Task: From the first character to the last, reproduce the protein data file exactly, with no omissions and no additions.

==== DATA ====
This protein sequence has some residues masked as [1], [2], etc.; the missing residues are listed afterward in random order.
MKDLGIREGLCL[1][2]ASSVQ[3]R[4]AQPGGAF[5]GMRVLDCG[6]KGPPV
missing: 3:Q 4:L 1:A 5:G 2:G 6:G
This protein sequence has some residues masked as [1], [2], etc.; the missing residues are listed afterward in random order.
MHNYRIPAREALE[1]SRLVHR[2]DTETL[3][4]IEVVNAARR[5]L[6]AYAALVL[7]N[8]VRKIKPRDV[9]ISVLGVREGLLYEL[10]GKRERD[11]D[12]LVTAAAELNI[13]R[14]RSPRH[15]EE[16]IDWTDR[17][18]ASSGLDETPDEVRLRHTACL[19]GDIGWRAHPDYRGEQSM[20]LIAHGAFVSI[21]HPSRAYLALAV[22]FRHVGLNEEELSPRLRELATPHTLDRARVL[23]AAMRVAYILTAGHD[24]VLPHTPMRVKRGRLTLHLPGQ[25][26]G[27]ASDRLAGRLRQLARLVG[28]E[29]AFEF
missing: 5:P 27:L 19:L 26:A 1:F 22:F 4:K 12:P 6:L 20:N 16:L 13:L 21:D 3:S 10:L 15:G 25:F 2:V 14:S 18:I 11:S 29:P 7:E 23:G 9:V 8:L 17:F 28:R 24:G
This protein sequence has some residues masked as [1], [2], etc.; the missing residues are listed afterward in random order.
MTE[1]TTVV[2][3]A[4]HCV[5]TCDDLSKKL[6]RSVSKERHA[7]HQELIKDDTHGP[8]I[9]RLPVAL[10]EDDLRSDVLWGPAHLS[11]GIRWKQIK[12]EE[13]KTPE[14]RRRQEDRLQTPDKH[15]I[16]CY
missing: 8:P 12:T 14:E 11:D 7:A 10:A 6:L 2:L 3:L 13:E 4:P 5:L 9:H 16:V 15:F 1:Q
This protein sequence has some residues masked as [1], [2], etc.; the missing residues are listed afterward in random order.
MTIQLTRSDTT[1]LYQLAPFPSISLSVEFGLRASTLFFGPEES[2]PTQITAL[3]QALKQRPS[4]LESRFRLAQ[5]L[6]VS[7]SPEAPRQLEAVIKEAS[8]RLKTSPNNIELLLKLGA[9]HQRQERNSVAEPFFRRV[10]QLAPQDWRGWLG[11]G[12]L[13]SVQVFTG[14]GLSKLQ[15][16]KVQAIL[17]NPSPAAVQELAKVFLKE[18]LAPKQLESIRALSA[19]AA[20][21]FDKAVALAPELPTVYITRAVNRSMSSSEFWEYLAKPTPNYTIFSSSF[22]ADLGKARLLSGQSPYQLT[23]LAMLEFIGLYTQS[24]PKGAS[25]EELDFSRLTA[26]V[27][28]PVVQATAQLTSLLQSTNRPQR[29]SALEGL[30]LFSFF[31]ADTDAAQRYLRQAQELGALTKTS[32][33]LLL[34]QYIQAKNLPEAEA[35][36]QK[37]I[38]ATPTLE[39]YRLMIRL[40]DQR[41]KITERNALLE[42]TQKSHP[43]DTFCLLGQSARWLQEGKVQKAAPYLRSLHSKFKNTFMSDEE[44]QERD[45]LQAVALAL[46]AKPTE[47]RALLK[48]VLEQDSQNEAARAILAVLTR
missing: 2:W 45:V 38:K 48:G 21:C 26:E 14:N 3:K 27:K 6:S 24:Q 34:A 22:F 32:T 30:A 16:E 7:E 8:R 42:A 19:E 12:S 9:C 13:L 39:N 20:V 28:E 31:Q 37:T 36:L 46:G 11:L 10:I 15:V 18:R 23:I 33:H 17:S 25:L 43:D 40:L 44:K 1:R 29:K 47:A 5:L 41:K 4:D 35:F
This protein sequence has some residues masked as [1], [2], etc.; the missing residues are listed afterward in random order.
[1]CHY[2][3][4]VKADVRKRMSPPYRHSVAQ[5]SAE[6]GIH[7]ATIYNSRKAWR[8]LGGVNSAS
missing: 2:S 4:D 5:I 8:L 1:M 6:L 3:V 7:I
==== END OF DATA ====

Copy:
This protein sequence has some residues masked as [1], [2], etc.; the missing residues are listed afterward in random order.
MKDLGIREGLCL[1][2]ASSVQ[3]R[4]AQPGGAF[5]GMRVLDCG[6]KGPPV
missing: 3:Q 4:L 1:A 5:G 2:G 6:G
This protein sequence has some residues masked as [1], [2], etc.; the missing residues are listed afterward in random order.
MHNYRIPAREALE[1]SRLVHR[2]DTETL[3][4]IEVVNAARR[5]L[6]AYAALVL[7]N[8]VRKIKPRDV[9]ISVLGVREGLLYEL[10]GKRERD[11]D[12]LVTAAAELNI[13]R[14]RSPRH[15]EE[16]IDWTDR[17][18]ASSGLDETPDEVRLRHTACL[19]GDIGWRAHPDYRGEQSM[20]LIAHGAFVSI[21]HPSRAYLALAV[22]FRHVGLNEEELSPRLRELATPHTLDRARVL[23]AAMRVAYILTAGHD[24]VLPHTPMRVKRGRLTLHLPGQ[25][26]G[27]ASDRLAGRLRQLARLVG[28]E[29]AFEF
missing: 5:P 27:L 19:L 26:A 1:F 22:F 4:K 12:P 6:L 20:N 16:L 13:L 21:D 3:S 10:L 15:G 25:F 2:V 14:S 18:I 11:S 29:P 7:E 23:G 9:V 8:L 17:F 28:R 24:G
This protein sequence has some residues masked as [1], [2], etc.; the missing residues are listed afterward in random order.
MTE[1]TTVV[2][3]A[4]HCV[5]TCDDLSKKL[6]RSVSKERHA[7]HQELIKDDTHGP[8]I[9]RLPVAL[10]EDDLRSDVLWGPAHLS[11]GIRWKQIK[12]EE[13]KTPE[14]RRRQEDRLQTPDKH[15]I[16]CY
missing: 8:P 12:T 14:E 11:D 7:A 10:A 6:L 2:L 3:L 13:E 4:P 5:L 9:H 16:V 15:F 1:Q
This protein sequence has some residues masked as [1], [2], etc.; the missing residues are listed afterward in random order.
MTIQLTRSDTT[1]LYQLAPFPSISLSVEFGLRASTLFFGPEES[2]PTQITAL[3]QALKQRPS[4]LESRFRLAQ[5]L[6]VS[7]SPEAPRQLEAVIKEAS[8]RLKTSPNNIELLLKLGA[9]HQRQERNSVAEPFFRRV[10]QLAPQDWRGWLG[11]G[12]L[13]SVQVFTG[14]GLSKLQ[15][16]KVQAIL[17]NPSPAAVQELAKVFLKE[18]LAPKQLESIRALSA[19]AA[20][21]FDKAVALAPELPTVYITRAVNRSMSSSEFWEYLAKPTPNYTIFSSSF[22]ADLGKARLLSGQSPYQLT[23]LAMLEFIGLYTQS[24]PKGAS[25]EELDFSRLTA[26]V[27][28]PVVQATAQLTSLLQSTNRPQR[29]SALEGL[30]LFSFF[31]ADTDAAQRYLRQAQELGALTKTS[32][33]LLL[34]QYIQAKNLPEAEA[35][36]QK[37]I[38]ATPTLE[39]YRLMIRL[40]DQR[41]KITERNALLE[42]TQKSHP[43]DTFCLLGQSARWLQEGKVQKAAPYLRSLHSKFKNTFMSDEE[44]QERD[45]LQAVALAL[46]AKPTE[47]RALLK[48]VLEQDSQNEAARAILAVLTR
missing: 2:W 45:V 38:K 48:G 21:C 26:E 14:N 3:K 27:K 6:S 24:Q 34:A 22:F 32:T 30:A 16:E 7:E 8:R 42:A 19:E 12:S 9:C 13:L 39:N 20:V 28:E 31:Q 37:T 36:L 46:G 11:L 10:I 15:V 18:R 23:I 33:H 17:S 25:L 43:D 40:L 44:K 1:R 29:K 47:A 5:L 41:K 4:D 35:F
This protein sequence has some residues masked as [1], [2], etc.; the missing residues are listed afterward in random order.
[1]CHY[2][3][4]VKADVRKRMSPPYRHSVAQ[5]SAE[6]GIH[7]ATIYNSRKAWR[8]LGGVNSAS
missing: 2:S 4:D 5:I 8:L 1:M 6:L 3:V 7:I